“We unapologetically provide a safe space for white students to air their true feelings about the future of our nation, discuss and reflect on the lessons laid down for us by our great European writers, philosophers, and artists, and develop a positive program to restore the pioneering will and greatness of our unique and virtuous people.”

Whether the Facebook groups were started by students at the universities or by an outside group seeking to stir up debate is unclear .....................


LOCAL GOVERNMENT (Bay Area; Los Angeles): San Francisco Ethics Commission, new executive director: "S.F. Ethics Commission hires director with long experience in L.A." ....

* San Francisco Chronicle:  "S.F. Ethics Commission hires director with long experience in L.A." - From the Chronicle:

A new executive director will be taking the helm of the San Francisco Ethics Commission after a turbulent period marked by criticism over its enforcement of laws and rules.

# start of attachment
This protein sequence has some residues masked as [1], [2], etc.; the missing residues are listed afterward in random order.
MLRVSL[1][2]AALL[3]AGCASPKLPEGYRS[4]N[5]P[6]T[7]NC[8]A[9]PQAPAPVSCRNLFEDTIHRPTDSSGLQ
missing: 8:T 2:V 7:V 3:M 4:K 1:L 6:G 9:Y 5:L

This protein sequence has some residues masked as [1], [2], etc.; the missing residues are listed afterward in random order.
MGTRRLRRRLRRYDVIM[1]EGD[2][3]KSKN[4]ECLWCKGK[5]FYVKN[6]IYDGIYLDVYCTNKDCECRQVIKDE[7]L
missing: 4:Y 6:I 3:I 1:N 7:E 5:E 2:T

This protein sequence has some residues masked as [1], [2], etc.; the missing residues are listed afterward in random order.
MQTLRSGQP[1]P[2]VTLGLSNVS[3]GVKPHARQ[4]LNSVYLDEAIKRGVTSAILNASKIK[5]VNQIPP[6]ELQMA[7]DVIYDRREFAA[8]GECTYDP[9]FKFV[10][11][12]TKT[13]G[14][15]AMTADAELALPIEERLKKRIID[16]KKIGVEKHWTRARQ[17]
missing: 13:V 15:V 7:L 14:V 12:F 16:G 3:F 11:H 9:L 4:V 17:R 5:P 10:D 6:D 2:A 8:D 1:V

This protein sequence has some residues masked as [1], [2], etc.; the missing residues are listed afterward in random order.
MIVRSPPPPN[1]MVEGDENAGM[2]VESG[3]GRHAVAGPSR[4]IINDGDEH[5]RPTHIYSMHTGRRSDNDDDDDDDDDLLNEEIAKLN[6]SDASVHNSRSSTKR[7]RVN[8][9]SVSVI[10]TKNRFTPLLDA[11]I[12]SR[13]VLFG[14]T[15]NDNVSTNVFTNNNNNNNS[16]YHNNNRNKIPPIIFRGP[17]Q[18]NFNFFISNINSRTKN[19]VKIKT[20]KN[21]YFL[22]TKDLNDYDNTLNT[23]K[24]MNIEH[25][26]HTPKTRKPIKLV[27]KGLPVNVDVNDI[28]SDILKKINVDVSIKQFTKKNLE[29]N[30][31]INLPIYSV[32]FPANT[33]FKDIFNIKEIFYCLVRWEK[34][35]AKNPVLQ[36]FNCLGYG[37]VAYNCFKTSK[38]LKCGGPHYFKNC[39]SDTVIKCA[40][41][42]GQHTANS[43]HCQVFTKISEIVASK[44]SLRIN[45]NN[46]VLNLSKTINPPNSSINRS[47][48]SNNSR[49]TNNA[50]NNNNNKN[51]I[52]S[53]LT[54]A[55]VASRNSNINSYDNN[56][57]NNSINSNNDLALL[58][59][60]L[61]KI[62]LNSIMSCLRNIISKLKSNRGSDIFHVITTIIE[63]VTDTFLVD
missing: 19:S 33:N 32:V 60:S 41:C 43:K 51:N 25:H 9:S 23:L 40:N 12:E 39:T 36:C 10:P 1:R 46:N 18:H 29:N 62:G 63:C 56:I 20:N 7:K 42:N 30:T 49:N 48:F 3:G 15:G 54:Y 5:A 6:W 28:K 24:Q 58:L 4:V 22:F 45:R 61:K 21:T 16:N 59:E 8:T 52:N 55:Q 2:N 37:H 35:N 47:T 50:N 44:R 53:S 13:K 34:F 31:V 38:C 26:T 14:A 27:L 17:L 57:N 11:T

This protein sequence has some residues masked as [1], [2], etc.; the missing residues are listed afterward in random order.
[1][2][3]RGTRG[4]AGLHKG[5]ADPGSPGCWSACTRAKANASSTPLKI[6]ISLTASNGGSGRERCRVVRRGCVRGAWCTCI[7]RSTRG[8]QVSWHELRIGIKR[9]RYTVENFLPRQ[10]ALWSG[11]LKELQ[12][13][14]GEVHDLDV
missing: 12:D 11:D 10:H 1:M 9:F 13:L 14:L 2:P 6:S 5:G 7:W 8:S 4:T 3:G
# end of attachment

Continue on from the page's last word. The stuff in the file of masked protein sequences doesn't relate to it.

LeeAnn Pelham, who finished a 10-year term as head of the Los Angeles Ethics Commission in early 2011, will start as executive director in January. Pelham, 55, who was chosen from a pool of 30 applicants, most recently served as director of ethics and corporate governance for the Santa Clara Valley Water District.


Former director John St. Croix announced his resignation in the spring and departed in August. He held the post for 11 years and was criticized by some political observers for being slow to act and going too easy on those accused of ethics breaches.

Critics of St. Croix are hopeful Pelham will reinvigorate the commission and push to strengthen ethics rules. A 2012 report by Board of Supervisors Budget and Legislative Analyst Harvey Rose found many ways in which Los Angeles, where Pelham was chief, had stronger ethics rules than San Francisco. Los Angeles, for example . . . . . . . .

“The past 10 years have been a period of retreat on ethics,” [S.F. Ethics Commission critic Larry] Bush said of St. Croix’s tenure. “I think she’s an excellent choice. It’s been a long time coming.”


As director, Pelham will be able to push for voter-approved reform because the Ethics Commission has the authority to place measures on the ballot. Her appointment comes after city voters passed Proposition C earlier this month strengthening the city’s ethics laws pertaining to lobbyists ...............


POLITICS/EDUCATION: University of Southern California, Service Employees International Union Local 721: "USC faculty moves ahead with union election plan, despite warning of increased hostility" ....

* Los Angeles Times:  "USC faculty moves ahead with union election plan, despite warning of increased hostility" - From the LAT: